PEY at Harvard-MIT

Priya Anandakumaran (1T3+PEY) is currently on PEY at the Harvard-MIT Division of Health Science and Technology.

“Six months ago I was sitting in a classroom reading scientific papers and learning about various concepts in biomedical engineering, and today I am carrying out the experiments that I was reading about, and am doing so at the very institutions that many of these concepts and assays were first discovered. I recently finished my third year in Engineering Science (biomedical engineering option) and am currently doing my Professional Experience Year internship in Professor Jeffrey Karp’s advanced biomaterials and stem cell-based therapeutics laboratory at the Harvard-MIT Division of Health Science and Technology.

The Karp Lab has a rich history with Engineering Science as over the last few years many students have successfully completed their PEY internships here. This year is no exception, as there are two other EngScis on PEY here, Jessica Ngai and Tara Stratton. Jessica and I work with Dr. Oren Levy, who is a Post Doctoral Research Fellow at the Karp Lab and our research focuses primarily on exploring the therapeutic properties of mesenchymal stem cells. These cells are already employed in over 200 clinical studies across the world for treating different diseases such as myocardial infarction, bone defects and graft-versus-host disease. In our research we employ a variety of strategies to engineer these cells and augment their therapeutic impact.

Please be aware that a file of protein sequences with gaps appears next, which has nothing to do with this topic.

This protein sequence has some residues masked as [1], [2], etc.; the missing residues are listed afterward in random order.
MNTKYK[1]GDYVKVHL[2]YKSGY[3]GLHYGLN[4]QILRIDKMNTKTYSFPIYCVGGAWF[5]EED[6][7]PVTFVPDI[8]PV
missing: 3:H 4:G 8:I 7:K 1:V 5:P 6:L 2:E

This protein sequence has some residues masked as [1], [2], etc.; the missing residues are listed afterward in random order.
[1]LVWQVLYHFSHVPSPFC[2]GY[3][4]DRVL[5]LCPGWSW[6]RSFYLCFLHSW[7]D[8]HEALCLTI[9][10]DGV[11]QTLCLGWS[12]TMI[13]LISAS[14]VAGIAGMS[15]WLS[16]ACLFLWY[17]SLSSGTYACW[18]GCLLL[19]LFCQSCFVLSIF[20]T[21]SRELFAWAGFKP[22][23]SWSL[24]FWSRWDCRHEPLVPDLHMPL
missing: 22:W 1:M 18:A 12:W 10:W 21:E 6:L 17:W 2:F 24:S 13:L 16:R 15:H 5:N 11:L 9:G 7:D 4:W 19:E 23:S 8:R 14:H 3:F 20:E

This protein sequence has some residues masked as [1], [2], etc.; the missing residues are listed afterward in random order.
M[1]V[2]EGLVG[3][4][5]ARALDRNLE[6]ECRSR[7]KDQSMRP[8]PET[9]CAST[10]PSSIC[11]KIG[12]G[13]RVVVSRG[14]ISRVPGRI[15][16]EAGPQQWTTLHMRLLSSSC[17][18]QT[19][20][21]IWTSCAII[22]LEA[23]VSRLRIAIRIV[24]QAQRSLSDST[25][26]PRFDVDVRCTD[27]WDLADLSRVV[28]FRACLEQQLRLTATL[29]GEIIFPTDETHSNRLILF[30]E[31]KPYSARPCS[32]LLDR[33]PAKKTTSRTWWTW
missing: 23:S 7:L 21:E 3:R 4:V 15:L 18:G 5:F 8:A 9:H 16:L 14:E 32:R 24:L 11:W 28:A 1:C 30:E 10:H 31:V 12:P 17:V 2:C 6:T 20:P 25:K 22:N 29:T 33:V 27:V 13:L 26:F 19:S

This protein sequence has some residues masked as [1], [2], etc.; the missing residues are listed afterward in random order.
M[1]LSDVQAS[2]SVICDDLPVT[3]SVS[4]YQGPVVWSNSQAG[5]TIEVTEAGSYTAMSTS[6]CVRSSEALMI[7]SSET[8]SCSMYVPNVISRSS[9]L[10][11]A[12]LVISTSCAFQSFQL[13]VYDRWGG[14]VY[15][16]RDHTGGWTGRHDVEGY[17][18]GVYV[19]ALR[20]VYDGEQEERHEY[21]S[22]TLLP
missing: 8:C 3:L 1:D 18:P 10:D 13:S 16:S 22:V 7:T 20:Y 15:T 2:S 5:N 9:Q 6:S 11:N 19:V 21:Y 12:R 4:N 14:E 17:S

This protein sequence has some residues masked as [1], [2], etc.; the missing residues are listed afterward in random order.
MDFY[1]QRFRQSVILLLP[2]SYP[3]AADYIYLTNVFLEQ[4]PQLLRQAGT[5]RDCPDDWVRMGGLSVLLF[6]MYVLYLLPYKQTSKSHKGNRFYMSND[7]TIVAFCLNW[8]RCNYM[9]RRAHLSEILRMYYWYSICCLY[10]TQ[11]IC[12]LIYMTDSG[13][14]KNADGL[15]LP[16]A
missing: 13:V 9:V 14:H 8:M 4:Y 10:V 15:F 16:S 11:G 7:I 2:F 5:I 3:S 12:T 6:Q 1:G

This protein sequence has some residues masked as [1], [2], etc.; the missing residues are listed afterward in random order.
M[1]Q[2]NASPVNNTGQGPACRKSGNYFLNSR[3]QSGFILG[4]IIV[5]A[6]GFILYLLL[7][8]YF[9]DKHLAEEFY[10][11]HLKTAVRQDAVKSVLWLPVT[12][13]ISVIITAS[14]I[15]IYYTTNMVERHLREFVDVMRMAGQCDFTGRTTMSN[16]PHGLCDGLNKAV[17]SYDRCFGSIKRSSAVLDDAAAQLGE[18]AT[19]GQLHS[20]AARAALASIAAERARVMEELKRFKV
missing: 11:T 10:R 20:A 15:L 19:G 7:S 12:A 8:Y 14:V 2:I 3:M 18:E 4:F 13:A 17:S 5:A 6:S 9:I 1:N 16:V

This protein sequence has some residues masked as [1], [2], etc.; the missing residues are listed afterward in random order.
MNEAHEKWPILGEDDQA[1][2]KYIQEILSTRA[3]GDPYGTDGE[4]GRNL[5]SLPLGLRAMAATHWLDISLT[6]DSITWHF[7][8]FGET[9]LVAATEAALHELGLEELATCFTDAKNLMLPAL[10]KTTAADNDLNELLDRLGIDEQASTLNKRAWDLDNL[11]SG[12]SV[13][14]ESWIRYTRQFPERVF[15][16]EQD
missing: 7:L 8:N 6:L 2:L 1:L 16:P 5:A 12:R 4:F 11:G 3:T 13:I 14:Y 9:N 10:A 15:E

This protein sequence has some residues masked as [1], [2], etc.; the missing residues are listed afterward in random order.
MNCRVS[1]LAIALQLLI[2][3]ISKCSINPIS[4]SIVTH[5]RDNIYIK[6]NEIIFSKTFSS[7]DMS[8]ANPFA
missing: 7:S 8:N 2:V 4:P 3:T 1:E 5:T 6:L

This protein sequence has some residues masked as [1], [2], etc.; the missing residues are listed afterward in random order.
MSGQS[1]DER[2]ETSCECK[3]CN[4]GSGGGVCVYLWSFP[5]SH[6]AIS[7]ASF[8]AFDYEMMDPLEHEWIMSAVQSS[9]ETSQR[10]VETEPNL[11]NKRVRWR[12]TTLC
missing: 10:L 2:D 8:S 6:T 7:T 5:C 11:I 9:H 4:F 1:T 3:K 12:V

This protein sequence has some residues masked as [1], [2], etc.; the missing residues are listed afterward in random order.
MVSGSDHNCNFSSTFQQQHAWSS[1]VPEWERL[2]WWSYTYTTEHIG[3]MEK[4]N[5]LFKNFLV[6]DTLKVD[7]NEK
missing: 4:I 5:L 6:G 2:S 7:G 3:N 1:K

The Karp Lab is both very diverse, with people originating from all parts of the world, and is multi-disciplinary, with people specializing in many fields. However, everyone has the common ultimate goal of helping patients by improving the quality of healthcare through engineering. As well as being part of such a high-impact lab, one of the major advantages of being in Cambridge and Boston is the vast availability of resources. Being surrounded by so many pharmaceutical companies and some of the highest quality educational institutions and hospitals also allows for collaborations with prominent researchers in the biomedical engineering field. Another staple of the student experience in Boston is having the opportunity to attend talks and lectures by these researchers. These are especially useful because they have exposed me to many areas within biomedical engineering and have brought me significantly closer to knowing what I want to do my 4th year thesis in, and more importantly, what I hope to do after graduation.

Aside from being in the lab, and meeting world-class researchers, the rest of my time is largely spent exploring Boston, which is a beautiful city that has discovered a fine balance between nature, its rich history, and modern architecture. Boston’s spirit and livelihood is also very contagious – I’ve only been here for three months and am slowly turning into a Red Sox fan! The last few months were a great start to my internship, and I am excited to continue learning and see what’s in store for the rest of the year!”